Using your Psychology to become a college Professor involved in teaching and research
For many students, earning a Psychology degree and then receiving a Doctorate is the path to being a Professor on a college campus. This job involves both teaching and research at a medium-sized or large university that awards both undergraduate and graduate degrees. In this setting, Professors spend a large portion of their time conducting research or experiments, and often apply for grants from the government or private foundations in order to fund their research. A college Professor may teach both undergraduates and graduate students. The former may be taught in relatively large classes.
Keep in mind that faculty who conduct research do so in various areas of Psychology. For a full listing of all areas go to the following American Psychological Association Site:
After you Psychology degree and Doctoral Degree, you can get a job in Higher Education in Teaching only
Once you earn your Psychology degree and then move on to receive a Doctoral degree, you may decide that teaching alone is best for you. You can get a job in higher education teaching acher only, these jobs typically involve only teaching undergraduates. Therefore, you would be hired at a Community College, Liberal Arts College (where relatively less research is conducted and where only Bachelor degrees are offered), or at a larger Research institution where you are hired in a "Teaching-only" track (e.g., "Special Titles" faculty or "Instructor"). Keep in mind that your job description will typically include other teaching-related activities such as advising and/or committee work (e.g., Curriculum Committee).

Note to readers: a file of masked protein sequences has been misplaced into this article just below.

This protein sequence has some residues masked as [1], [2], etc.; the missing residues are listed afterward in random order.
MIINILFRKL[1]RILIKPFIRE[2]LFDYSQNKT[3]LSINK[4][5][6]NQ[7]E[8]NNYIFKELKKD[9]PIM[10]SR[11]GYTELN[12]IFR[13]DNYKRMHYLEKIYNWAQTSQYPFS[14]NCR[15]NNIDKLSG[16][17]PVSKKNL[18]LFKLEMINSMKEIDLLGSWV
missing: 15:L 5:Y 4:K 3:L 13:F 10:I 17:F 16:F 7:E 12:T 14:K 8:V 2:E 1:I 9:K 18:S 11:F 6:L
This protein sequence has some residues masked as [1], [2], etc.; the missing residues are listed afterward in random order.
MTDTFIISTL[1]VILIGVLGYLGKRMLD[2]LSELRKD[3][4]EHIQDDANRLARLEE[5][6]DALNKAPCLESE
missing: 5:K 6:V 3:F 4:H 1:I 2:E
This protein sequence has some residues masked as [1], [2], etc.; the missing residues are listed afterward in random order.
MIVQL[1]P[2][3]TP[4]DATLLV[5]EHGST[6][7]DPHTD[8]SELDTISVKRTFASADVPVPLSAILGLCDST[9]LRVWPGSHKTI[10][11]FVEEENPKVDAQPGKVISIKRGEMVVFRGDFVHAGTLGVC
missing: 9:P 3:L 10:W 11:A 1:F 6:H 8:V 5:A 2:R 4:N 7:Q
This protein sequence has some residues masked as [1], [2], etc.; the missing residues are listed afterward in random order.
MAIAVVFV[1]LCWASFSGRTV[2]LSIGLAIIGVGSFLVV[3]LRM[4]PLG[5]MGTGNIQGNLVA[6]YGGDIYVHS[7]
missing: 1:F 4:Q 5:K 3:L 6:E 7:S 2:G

A career in Higher Education as only a Researcher with a Doctoral degree in Psychology
You've earned your Psychology degree, gone to graduate school and received your Doctorate, and now you want a job in Higher Education. Is this possible? The answer is a definite "Yes". You will need to apply for jobs at a college/university where research is conducted. If you secure a faculty position you will likely in a department on the Main Campus or possibly on another campus, such as a Medical Center. Often, faculty members who are only researchers have positions based on what is called "soft money" which means you must apply for and receive grant money awarded from the federal government or a private foundation. Applying for grants can be very time consuming and lead to a lot of pressure, but higher education institutions are unlikely to pay you a regular salary if you are not engaged in teaching. Keep in mind that faculty who conduct research do so in various areas of Psychology. For a full listing of all areas go to the following American Psychological Association Site: